Clearly, the 2019 season is going just about as well as the Twins could have expected. They’ve already built a double-digit lead in the AL Central, and their playoff odds reflect this newfound dominance:

The only place where the Twins were struggling was in attendance. As Craig Edwards chronicled at the end of April, baseball attendance to begin this season was a mixed bag. But the Twins in particular seemed to face difficulties putting people in the seats at Target Field. At the end of April, their average home attendance of 17,007 fans was the ninth-lowest in baseball, and their year-over-year change of -4,065 fans per game represented the third-most per game of any team.

Those weren’t promising numbers, especially for a team that had jumped out to a 17-10 record after the first month, holding an early AL Central lead.

In the weeks since, though, the Twins’ attendance has seen a major turnaround. On Sunday, Target Field hosted its largest crowd since 2016, with an official attendance of 39,913. That represented the third time in four games that the park hosted a crowd of at least 30,000. With that in mind, take a look at the Twins’ 5-game rolling average attendance since the beginning of 2017. (Single admission doubleheaders were counted as one game for this graph.) Read the rest of this entry »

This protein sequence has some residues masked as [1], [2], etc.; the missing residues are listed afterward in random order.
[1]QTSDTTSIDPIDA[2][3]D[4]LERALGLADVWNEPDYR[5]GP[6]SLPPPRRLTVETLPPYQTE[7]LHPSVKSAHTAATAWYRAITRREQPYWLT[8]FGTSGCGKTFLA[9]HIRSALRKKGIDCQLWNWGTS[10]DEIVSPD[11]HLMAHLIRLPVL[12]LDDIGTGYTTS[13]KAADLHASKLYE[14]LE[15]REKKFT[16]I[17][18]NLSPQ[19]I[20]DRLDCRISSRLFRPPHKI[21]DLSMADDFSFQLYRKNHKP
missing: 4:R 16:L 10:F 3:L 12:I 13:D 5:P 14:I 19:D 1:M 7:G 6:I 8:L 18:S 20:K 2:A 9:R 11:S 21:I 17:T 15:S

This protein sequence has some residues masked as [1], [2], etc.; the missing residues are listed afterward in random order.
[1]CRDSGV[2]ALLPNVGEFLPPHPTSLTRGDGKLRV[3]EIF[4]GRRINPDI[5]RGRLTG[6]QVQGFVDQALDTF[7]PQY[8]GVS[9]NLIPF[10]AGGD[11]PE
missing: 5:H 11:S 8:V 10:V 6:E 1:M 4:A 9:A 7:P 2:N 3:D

A Further Discussion on the Memorial Day Checkpoint

Yesterday, I published an article about Memorial Day as it relates to the baseball standings. In sum, I wrote about the baseball adage that one should not check the standings until Memorial Day. Using data from 2010 to 2018, I looked at the correlation between Memorial Day winning percentage and end-of-season winning percentage and constructed a linear regression line to fit the data.

Within the piece, I used the regression equation to discuss full-season scenarios for the Twins and Nationals, two teams that have surprised — albeit for different reasons — this season. The response to the article was interesting, and some asked for me to take a look at full-season projections for all 30 teams based on the regression. Read the rest of this entry »